I was lucky enough to go the the Best Workshop Ever this weekend. Kris and Oz, owners of the fantastic Ball & Skein & More in Cambria, California, combined their talents as crazy-fun hosts with Gwen Bortner’s excellent instruction style. The result? An intensive workshop sandwiched between sociable wining and dining.
Gwen’s workshop had something for everyone. The new skill for me? Using plastic canvas to add structure to a project. The pace of instruction made it so we could follow along, without getting overwhelmed. And we ended up with a versatile, cute little project at the end (or at least one we could finish up at home).
Gwen’s teaching style is clear, and she makes it a lot of fun.
- Clear instructions. And plenty of laughter along the way
For people coming from out of town, the workshop included accommodations at the Cambria Pines Lodge. It was the perfect location. It’s beautiful, set in the pines overlooking the village of Cambria. We had our own dedicated room for the workshop, and our own dining room as well. Kris and Oz greeted us at breakfast every morning.
- Oz starts the day with his breakfast wave
Kris welcomed us into the shop Friday night for a special shopping spree. While most people ended up with armloads of gorgeous hand-dyed yarn, I finally gave in to temptation and bought a set of Addi Clicks lace needles – the ones with the very cool slit in the cord for carrying a life line.
The meals in our Very Own Dining Room gave the students a chance to get to know each other. On Saturday, we were treated to an extraordinary dinner at the local Madeline’s restaurant. Not only was the food and camaraderie fantastic, but we got to learn about Oz’s talents with a blow torch. If you want to find out what THAT was all about, you’re just going to have to come to the workshop yourself next year!
Day two of TNNA in Phoenix. It’s been fun showing some of the yarn companies sneak peaks of my book. I’ve had the pleasure of walking the convention floor with one of my very favorite designers, Stephannie Tallent. She has a fantastic book coming out, called “California Revival Knits”, also to be published by Cooperative Press.
Stephannie and I also have In common that we’re part of Knit Picks Independent Designer Program. Here’s me in my brand new February Lady Sweater, Stacey from Knit Picks, and Stephannie. Stephannie is wearing her gorgeous Wrought Iron Cardi from her upcoming book.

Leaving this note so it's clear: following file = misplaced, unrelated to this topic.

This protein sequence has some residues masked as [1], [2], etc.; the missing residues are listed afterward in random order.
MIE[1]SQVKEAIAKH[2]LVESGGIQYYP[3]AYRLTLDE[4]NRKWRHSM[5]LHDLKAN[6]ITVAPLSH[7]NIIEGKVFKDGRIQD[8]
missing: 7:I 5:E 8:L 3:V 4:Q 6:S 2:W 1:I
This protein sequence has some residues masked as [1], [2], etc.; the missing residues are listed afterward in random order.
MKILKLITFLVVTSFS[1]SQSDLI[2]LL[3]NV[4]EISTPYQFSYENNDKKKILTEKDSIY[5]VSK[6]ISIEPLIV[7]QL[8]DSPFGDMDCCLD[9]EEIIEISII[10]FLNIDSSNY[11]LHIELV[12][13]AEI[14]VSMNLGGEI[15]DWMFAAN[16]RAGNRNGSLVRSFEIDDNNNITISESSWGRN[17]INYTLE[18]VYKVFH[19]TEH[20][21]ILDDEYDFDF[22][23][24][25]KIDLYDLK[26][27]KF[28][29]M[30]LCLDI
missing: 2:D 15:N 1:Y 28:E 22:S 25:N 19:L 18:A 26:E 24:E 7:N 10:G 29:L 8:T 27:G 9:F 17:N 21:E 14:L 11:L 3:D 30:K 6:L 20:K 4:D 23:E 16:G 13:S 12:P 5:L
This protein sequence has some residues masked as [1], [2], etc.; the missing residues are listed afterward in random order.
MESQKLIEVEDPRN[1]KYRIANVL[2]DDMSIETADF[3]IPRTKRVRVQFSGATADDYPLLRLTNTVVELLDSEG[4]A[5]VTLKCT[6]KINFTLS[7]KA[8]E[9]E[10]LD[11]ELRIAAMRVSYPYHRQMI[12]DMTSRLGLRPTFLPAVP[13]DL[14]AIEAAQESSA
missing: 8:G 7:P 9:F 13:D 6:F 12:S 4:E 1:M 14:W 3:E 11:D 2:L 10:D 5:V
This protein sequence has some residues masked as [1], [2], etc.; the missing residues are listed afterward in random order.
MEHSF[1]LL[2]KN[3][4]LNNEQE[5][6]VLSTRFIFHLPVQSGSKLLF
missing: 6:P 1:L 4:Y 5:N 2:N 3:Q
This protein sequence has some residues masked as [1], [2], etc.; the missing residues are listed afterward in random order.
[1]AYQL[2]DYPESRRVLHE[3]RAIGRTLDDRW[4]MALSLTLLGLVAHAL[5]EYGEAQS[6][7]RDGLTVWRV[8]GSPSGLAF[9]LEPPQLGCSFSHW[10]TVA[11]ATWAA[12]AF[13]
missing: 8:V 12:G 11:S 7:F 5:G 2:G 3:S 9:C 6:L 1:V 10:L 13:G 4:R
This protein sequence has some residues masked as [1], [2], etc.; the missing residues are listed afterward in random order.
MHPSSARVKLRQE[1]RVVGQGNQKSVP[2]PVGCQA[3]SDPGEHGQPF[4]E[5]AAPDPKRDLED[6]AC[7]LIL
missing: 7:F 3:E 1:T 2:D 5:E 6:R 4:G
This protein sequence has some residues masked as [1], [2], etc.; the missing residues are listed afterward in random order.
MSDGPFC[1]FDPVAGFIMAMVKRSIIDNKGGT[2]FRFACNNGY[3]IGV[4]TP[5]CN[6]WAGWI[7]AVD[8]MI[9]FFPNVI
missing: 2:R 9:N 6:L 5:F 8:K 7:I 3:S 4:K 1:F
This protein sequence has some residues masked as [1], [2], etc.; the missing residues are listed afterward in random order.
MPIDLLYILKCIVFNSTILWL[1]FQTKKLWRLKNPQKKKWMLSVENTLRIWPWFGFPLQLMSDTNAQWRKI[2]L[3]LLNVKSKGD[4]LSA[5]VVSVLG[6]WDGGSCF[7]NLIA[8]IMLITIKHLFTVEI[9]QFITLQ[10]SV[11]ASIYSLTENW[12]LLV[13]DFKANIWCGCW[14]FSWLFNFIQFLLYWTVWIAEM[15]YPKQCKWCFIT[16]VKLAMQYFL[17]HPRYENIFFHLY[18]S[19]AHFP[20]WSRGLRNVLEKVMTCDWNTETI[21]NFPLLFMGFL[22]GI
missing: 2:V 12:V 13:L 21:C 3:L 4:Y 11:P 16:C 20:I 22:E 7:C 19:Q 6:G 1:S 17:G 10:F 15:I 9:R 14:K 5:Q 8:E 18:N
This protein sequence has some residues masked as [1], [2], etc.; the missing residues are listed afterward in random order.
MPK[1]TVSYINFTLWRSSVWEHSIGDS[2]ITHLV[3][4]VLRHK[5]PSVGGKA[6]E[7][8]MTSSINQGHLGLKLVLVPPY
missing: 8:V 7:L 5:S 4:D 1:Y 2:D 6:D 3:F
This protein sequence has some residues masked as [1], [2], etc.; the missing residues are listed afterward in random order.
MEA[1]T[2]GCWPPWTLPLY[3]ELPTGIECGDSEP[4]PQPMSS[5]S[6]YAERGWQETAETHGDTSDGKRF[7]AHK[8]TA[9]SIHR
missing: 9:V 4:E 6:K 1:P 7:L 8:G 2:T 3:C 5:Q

When I signed up for Cat Bordhi‘s Moebius workshop, I had only the vaguest idea of what a Moebius actually is. Wikipedia describes it as “a surface with only one side.” In knitting, I knew of it from intriguing shawls, scarves and cowls that look like strips with a twist in the middle.
The picture below shows the surpise supplies that greeted us in the workshop. No, the apple is not a lilliputian variety – I just put in in the photos for scale to show that the ball of yarn is really, really huge!
I couldn’t understand, why the giant yarn? Turns out the big yarn and big needles are just right for learning the special Moebius Cast-On. It also helps when creating a new design – it means fewer stitches to rip out when the unexpected happens. See the variegated yarn in the center of the work? That, oddly enough, is the cast on that Cat so brilliantly teaches. Yes, the knitting starts in the center and works outward! This is just the beginning of where the design process is turned on its head.
Wikipedia says, “If an ant were to crawl along the length of this strip, it would return to its starting point having traversed every part of the strip …without ever crossing an edge.”
Here’s the strip I made to start conceptualizing how to create a pattern for the Moebius shape. Not only does it start in the center, but also patterns that slant one way in the beginning slant the other way when they come around the second half of the knitting.
If this sounds like gobbledy-gook, I can highly recommend Cat’s workshops. She also has a terrific YouTube video called “Intro to Moebius Knitting.”
My Moebius design will soon appear in… well, the Really Big Project that I can’t talk about yet.
ShiBui provided the lovely Highland Wool Alpaca yarn for Cat’s students, and the fabulous Addi Turbo needle came from Skacel.